Earthworms...

Such Strange Creatures

Earthworms… such odd creatures.

They are basically a mouth and an anus and that’s it. But how very important they are to our ecosystem and land.

Firstly, earthworms are everywhere. Within 1 hectare of land, you can find anywhere between 100,000 to 100,000,000 earthworms. Combined that weighs 100kg to 1,000kg.

There are three main types of worms. Those that live on the surface, others that fed and dwell in the soil while the third group burrows deep into the ground, coming up to the surface occasionally to feed on dead leaves.

There are things that most of us know about the common earthworm, such as;

  1. Bringing rich nutrients down into the soil.
  2. Providing proteins to the soil.
  3. Loosening up of the soil.
  4. Aiding the growth of the roots of plants.
  5. Allowing water to get down into the soil.
  6. They also serve as very nutritious food to many animals such as birds and hedgehogs.

But what don’t we know about earthworms?

Well, each earthworm is both male and female, meaning they produce both eggs and sperm.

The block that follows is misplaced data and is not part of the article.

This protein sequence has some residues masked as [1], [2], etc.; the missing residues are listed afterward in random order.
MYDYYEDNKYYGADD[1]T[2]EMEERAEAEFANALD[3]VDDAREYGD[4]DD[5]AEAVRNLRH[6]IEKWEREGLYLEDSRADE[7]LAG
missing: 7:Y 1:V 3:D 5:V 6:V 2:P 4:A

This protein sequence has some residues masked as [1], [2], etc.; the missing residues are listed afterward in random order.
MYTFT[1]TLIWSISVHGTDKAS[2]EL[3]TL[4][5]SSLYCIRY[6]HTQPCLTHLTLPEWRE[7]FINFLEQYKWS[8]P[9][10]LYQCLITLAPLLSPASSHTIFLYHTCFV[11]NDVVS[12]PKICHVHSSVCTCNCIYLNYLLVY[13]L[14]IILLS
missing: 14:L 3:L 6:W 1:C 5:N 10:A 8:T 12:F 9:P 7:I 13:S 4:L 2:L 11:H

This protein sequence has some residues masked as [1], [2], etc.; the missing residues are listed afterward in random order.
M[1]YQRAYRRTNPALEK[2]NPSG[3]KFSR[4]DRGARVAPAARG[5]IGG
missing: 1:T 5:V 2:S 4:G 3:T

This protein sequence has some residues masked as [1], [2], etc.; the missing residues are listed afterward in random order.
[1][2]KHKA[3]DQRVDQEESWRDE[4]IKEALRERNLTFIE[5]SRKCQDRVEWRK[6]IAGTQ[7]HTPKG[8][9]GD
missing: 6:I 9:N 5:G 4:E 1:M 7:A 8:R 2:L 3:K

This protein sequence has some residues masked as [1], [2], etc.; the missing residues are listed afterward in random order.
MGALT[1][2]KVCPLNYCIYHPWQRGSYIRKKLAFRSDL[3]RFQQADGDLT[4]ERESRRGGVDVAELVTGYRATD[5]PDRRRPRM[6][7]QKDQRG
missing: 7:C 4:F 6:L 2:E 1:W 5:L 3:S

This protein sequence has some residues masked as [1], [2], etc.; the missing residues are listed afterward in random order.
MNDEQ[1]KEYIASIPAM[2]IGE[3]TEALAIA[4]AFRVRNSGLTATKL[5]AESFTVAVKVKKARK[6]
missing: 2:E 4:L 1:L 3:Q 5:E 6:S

Earthworm mating season is in September/October. Where they lay these eggs which are cocooned larvae until they hatch into a very small worm. These eggs live in the top 5cm of the soil and can survive 2-3 years before hatching.

Earthworm cocoons
Worm eggs found in India

 

However, the number of earthworms is declining. This is a cause for concern as it has already begun to affect crop yields, as well as the thrush, songbird, population. But why are earthworms beginning to decline? It is largely believed that tillage is affecting the worm population. The damaging effects of a diminishing worm population can mean a lower crop yield, less grass, loss of carbon from the soil. The regular vibration of the ground and the overturning of the surface of the soil is a cause for the diminishing surface worm population.

In a study done in the UK; “Researchers asked farmers to dig pits in their fields and count the number of worms of each type they found. The average field had nine per spade-full. But the best fields with healthy soil had three times that number. More than half the farmers were so alarmed by the results they pledged to change their practices.” – The Guardian

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